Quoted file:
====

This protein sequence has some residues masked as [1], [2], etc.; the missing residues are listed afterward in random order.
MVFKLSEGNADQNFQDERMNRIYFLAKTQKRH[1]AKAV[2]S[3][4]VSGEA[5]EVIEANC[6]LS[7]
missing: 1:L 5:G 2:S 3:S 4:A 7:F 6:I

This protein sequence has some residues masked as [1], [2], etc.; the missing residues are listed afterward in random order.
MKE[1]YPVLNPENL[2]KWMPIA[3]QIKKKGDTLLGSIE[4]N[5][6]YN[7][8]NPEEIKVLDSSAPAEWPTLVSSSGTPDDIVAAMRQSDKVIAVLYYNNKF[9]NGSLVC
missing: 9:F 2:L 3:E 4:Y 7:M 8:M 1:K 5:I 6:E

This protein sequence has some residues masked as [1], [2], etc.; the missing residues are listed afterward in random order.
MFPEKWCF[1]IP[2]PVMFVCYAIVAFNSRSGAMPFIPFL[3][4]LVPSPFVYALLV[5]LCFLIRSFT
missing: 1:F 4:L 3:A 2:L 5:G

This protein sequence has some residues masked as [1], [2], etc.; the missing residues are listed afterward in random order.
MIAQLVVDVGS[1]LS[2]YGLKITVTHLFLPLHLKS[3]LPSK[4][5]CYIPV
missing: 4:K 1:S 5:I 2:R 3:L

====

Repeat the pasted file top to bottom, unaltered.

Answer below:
This protein sequence has some residues masked as [1], [2], etc.; the missing residues are listed afterward in random order.
MVFKLSEGNADQNFQDERMNRIYFLAKTQKRH[1]AKAV[2]S[3][4]VSGEA[5]EVIEANC[6]LS[7]
missing: 1:L 5:G 2:S 3:S 4:A 7:F 6:I

This protein sequence has some residues masked as [1], [2], etc.; the missing residues are listed afterward in random order.
MKE[1]YPVLNPENL[2]KWMPIA[3]QIKKKGDTLLGSIE[4]N[5][6]YN[7][8]NPEEIKVLDSSAPAEWPTLVSSSGTPDDIVAAMRQSDKVIAVLYYNNKF[9]NGSLVC
missing: 9:F 2:L 3:E 4:Y 7:M 8:M 1:K 5:I 6:E

This protein sequence has some residues masked as [1], [2], etc.; the missing residues are listed afterward in random order.
MFPEKWCF[1]IP[2]PVMFVCYAIVAFNSRSGAMPFIPFL[3][4]LVPSPFVYALLV[5]LCFLIRSFT
missing: 1:F 4:L 3:A 2:L 5:G

This protein sequence has some residues masked as [1], [2], etc.; the missing residues are listed afterward in random order.
MIAQLVVDVGS[1]LS[2]YGLKITVTHLFLPLHLKS[3]LPSK[4][5]CYIPV
missing: 4:K 1:S 5:I 2:R 3:L